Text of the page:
// compile/run with older Beta2 bits

    static
    void Main(string[] args)
    {
        int
    ? val = 1;
        int? nullval = null;

        // this always worked
        if (nullval == null
    )
            Console.WriteLine("It worked"
    );

        // this used to fail before and I think one of
        // the biggest issue with the previous implementation
        object
    nullobj = nullval;
        if(nullobj == null
    )
            Console.WriteLine("It worked"
    );

        // previously required 
        // box = Nullable.ToObject<int>(val); argh!!!!
        object
    box = val;

        // If you do not need exceptional code
        // (that's code that throws exception)
        //
     you needed to do int? unbox = Nullable.FromObject<int>(box);
        int? unbox = (int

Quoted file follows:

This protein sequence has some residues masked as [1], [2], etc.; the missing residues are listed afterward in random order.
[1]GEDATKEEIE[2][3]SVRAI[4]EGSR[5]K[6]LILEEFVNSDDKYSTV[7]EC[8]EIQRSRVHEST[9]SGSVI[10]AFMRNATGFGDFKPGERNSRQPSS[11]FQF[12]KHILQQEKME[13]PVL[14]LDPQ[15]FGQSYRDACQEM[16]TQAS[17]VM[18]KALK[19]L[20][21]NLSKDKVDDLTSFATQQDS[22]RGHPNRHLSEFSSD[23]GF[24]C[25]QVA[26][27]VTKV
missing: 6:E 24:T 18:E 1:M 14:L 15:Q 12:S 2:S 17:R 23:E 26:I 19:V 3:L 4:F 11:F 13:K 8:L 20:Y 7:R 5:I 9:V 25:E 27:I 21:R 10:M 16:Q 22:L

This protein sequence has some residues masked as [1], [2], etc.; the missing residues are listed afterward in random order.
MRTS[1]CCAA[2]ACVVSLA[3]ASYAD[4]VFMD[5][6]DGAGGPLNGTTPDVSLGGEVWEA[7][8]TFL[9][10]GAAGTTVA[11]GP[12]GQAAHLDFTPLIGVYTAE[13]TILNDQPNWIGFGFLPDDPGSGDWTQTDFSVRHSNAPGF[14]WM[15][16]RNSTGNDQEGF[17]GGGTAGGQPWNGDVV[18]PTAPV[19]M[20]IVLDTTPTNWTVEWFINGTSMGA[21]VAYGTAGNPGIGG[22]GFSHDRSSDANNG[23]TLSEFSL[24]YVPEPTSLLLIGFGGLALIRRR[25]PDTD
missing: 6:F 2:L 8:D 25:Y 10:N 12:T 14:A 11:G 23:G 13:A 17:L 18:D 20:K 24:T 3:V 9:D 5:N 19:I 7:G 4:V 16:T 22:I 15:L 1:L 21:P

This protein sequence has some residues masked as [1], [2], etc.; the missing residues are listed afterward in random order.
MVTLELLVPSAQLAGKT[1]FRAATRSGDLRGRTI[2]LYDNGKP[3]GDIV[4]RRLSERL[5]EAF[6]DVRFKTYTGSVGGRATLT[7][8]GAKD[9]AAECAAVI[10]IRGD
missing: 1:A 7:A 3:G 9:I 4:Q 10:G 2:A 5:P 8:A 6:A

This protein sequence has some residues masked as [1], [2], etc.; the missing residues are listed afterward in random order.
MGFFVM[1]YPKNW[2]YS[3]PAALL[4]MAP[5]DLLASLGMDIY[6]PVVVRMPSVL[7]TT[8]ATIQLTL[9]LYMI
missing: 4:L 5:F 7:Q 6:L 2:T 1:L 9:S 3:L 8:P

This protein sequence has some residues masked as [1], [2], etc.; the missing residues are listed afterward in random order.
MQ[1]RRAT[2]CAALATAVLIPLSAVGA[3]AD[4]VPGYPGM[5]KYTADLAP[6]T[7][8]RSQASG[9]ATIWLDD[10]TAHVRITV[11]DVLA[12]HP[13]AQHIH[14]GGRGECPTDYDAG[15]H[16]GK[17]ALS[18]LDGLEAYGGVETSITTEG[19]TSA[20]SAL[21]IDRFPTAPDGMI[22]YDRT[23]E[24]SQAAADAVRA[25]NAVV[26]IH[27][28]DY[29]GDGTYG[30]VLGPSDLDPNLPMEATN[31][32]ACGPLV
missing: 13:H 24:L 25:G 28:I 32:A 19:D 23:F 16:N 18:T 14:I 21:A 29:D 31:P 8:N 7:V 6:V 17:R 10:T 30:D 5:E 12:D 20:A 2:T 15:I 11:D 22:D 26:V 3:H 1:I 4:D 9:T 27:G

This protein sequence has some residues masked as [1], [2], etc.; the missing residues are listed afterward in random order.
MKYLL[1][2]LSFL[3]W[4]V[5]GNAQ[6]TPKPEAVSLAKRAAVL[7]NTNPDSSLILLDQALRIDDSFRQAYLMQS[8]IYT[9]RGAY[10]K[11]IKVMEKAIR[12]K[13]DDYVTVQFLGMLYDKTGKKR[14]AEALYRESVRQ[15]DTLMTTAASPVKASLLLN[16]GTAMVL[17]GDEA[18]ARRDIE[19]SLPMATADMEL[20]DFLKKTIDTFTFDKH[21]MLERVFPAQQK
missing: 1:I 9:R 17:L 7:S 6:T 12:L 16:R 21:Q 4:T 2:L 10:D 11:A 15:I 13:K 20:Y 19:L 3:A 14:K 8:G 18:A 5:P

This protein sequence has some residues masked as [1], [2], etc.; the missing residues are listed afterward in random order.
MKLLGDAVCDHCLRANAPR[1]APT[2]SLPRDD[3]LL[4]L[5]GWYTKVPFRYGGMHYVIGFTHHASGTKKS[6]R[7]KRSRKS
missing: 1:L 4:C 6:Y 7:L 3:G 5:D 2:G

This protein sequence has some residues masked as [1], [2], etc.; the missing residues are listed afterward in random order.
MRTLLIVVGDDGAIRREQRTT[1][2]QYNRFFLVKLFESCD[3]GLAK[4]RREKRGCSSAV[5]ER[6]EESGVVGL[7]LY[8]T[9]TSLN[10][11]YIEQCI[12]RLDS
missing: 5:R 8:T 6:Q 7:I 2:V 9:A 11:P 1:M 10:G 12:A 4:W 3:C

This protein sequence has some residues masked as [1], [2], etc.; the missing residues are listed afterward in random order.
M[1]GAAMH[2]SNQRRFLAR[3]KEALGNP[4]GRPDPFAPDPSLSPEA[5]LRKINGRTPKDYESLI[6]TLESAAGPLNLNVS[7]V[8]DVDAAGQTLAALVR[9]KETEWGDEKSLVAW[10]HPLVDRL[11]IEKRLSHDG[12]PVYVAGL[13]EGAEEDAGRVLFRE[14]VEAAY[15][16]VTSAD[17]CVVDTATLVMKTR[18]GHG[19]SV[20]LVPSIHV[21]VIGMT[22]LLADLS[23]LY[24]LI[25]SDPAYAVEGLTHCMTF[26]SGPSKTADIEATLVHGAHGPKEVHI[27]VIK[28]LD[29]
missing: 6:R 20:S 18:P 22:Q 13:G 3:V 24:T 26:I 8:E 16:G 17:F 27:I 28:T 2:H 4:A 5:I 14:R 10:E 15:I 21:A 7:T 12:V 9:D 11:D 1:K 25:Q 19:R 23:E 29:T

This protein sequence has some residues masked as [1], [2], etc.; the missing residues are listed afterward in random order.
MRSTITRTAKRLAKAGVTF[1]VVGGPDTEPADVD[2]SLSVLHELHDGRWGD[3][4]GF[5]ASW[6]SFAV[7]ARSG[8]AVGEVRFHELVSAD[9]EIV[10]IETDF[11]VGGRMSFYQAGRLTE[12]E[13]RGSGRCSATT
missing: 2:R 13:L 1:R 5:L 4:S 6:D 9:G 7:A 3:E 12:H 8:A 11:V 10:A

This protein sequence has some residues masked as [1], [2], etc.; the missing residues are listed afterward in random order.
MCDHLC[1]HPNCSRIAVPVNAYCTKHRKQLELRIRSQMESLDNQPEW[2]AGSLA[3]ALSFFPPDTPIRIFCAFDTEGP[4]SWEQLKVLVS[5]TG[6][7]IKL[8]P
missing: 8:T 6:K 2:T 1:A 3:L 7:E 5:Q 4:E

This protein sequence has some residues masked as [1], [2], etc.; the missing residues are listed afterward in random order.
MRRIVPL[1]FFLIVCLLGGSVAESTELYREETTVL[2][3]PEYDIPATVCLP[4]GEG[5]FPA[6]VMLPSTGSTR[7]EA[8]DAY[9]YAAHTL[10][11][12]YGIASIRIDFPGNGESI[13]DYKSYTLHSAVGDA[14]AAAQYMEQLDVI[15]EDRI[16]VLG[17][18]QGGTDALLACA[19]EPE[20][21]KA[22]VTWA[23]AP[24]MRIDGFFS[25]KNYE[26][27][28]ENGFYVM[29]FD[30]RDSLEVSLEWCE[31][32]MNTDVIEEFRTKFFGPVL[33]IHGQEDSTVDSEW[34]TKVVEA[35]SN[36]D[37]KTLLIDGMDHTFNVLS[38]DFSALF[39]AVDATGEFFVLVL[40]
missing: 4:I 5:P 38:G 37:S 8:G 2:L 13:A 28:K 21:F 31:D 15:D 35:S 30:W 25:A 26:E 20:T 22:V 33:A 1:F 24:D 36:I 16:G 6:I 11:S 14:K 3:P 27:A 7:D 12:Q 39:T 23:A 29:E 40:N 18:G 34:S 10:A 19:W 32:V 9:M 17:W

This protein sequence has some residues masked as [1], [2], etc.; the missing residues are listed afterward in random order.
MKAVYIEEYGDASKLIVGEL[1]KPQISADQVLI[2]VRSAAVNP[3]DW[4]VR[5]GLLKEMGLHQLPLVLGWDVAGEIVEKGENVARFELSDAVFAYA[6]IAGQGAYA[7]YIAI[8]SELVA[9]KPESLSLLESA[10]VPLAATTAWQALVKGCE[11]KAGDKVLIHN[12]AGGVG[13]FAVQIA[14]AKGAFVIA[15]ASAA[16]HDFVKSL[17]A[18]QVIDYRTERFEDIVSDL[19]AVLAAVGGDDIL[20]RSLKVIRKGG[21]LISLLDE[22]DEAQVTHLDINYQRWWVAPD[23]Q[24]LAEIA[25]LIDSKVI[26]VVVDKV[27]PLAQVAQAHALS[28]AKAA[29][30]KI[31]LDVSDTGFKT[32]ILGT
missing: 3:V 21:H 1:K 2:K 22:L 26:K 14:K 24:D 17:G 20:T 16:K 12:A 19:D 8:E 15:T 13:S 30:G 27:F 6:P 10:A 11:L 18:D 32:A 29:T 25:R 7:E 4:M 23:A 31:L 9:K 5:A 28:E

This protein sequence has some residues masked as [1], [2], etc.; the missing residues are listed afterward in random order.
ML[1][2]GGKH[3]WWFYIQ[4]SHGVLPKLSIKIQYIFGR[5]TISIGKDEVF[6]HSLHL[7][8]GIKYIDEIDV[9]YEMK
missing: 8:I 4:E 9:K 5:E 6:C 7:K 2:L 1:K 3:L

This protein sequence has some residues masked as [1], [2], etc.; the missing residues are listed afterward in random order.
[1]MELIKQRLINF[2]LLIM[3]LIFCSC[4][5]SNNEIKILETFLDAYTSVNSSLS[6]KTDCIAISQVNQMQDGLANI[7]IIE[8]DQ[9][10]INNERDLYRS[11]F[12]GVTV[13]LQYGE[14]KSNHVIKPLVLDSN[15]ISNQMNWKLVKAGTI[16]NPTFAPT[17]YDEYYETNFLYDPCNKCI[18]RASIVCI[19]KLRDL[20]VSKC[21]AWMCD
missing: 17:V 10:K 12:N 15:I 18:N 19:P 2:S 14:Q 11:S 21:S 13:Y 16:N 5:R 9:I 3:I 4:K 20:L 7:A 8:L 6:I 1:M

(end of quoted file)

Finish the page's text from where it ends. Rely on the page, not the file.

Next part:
?)box;
        if
    (unbox == val)
            Console.WriteLine("It worked again"
    );

        int intval = (int)box;
        if
    (intval == val.Value)
            Console.WriteLine("attained Nullable Nirvana"
    );

        int x = 10;
        object
    y = x;
        // Previously Exception!!! cast is not valid
        int? z = (int
    ?)y;

        IComparable c = val;
        // Previously Exception!!! : object type cannot be
        // converted to target type
        if
    (c.CompareTo(box) == 0)
            Console.WriteLine("I have seen it all"
    );

        // compilation failure
        IComparable<int
    > ic = val;
        if(ic.CompareTo((int
    )box) == 0)
            Console.WriteLine("Wow there is even more to see"
    );
    }

    The output of the program is

    It worked
    It worked
    It worked again
    attained Nullable Nirvana
    I have seen it all
    Wow there is even more to see

  • I know the answer (it's 42)

    Emails, Emails and more emails

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    Just saw the post Slaves to email on excess email in MS and I couldn't agree more.....